After “Lady” comes to its rousing end, Tommy steps up to his mike to set the stage for the audience: “We happen to be in the birthplace of the man we’re honored to bring up next,” he testifies. “He’s celebrating a milestone birthday — a man who’s been with us every mile of the way. Not just as a studio recording engineer, a good friend, a co-producer, and an out-front mixer — he comes to us with his own credentials. He was a rock star before we were even a band … ladies and gentlemen, Gary Loizzo!”
Gary emerges from the side of the stage, where he had been standing between production manager Brian Wong and monitor engineer Evan McElhinney. He high-tens with Tommy and then high-fives JY before addressing the crowd via his handheld mike: “You’re going to have to help me on this… here we go!” A vintage photo of Gary in a blue Nehru suit, culled from the cover of The American Breed’s 1968 album,Pumpkin, Powder, Scarlet & Green, is projected on the screen behind the band as Gary moves across the stage, sharing lines and phrases with each singing member of Styx all along the way, just like the pro that he is. It’s also deeply heartening to see how the hometown crowd sings along quite loudly on the choruses: “Bend me, shape me / any way you want me / Long as you love me / It’s all right!”
As the song ends to rousing applause, Def Leppard’s Joe Elliott, who stood next to me during the entire performance, sums it up quite succinctly: “Fantastic!” (Def Lep’s lead guitarist Phil Collen was also watching in the wings, as were members of Tesla, including Jeff Keith and Frank Hannon.) Coming offstage, Gary is immediately met by a succession of hugs and kudos before he finds his wife Diane, who is all smiles. After “Come Sail Away” ends the main set and right before the encore begins, Gary makes his way to the front of house mixing board area to personally thank his successor, Michelle Sabolchick Pettinato, for doing such a wonderful job. (Later, Gary says of Michelle, “I schooled her for 3 days straight, and she is just spectacular! I showed her all the nuances of the vocals and how to bring out the energy of the drums, and she gets it! She gets the essence. I’m really proud of her.”)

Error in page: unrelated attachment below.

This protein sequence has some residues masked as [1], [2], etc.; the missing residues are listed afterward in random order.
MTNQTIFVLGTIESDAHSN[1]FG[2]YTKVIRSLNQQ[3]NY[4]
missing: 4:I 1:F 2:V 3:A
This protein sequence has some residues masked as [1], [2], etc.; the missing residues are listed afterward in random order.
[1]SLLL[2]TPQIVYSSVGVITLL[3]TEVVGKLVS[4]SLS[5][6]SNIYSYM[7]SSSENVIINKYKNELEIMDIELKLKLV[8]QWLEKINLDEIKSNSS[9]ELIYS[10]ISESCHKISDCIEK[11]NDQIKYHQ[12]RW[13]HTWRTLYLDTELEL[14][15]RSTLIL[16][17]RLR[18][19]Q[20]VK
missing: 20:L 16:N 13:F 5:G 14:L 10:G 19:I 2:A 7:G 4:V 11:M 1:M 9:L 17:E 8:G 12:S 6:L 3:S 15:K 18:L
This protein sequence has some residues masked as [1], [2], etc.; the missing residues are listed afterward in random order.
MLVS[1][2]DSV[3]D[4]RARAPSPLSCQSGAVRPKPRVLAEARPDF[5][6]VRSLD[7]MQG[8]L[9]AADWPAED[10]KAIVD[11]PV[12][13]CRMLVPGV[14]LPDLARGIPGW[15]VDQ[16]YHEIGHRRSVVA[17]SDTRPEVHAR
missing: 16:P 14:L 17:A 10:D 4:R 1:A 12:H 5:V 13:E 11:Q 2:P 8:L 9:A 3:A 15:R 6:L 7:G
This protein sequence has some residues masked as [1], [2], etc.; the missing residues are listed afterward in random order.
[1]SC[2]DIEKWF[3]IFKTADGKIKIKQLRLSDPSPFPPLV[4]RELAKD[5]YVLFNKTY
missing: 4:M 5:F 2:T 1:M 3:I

An hour later, Gary reflects on his performance while taking a well deserved seat in the backstage Styx production office. “It was fun going out there!” he says with a grin. “It’s a very confident thing because I know how good Styx is. I didn’t have to think about anything except to sing my part. And they were there! They were great! It was so comfortable. I hadn’t sung in front of 20,000 people for a long, long time — it’s been at least 45 years, when I sang in front of 40,000 at a Toys for Tots benefit in Louisville, Kentucky [at Freedom Hall in 1969].”
Todd enters the room and makes a beeline to Gary, saying, “You were f—ing great!” So does Lawrence. “And did you hear how loud the crowd was singing?” the keyboardist says to me when we step out into the hallway. “Outstanding! I loved it. I’ve loved that song since I first heard it when I was a kid. When I met Gary, I was so shocked, because the cadence and rhythm of his speaking voice didn’t connect with his singing voice on the record. And then one day, I heard the song playing over the PA, and it all just clicked. For us to do this song right, we really rehearsed it properly, so it was ready.”
JY and Tommy walk down the hall together, both clearly satisfied with the night’s events. “That was fun to see,” says JY of the crowd reaction. Agrees Tommy, “It was a hit single, and they were all singing along with it. And,” he laughs, “We didn’t f— it up! Man, it was a really good show. An American Breed apart.” And that’s Gary Loizzo for you: A rare breed, the likes of whom we will not see again.
If you want to find out more about Gary’s professional life and his work with Styx over the years, check out the three-part interview series, “Rare Breed: Gary Loizzo,” that’s posted in Styxology, our weekly Styx history column available exclusively to members of The Styx Lounge. Click on the JOINheader to learn how to become a member. More on-the-spot reports from the road are coming soon to Styxworld, so stay tuned!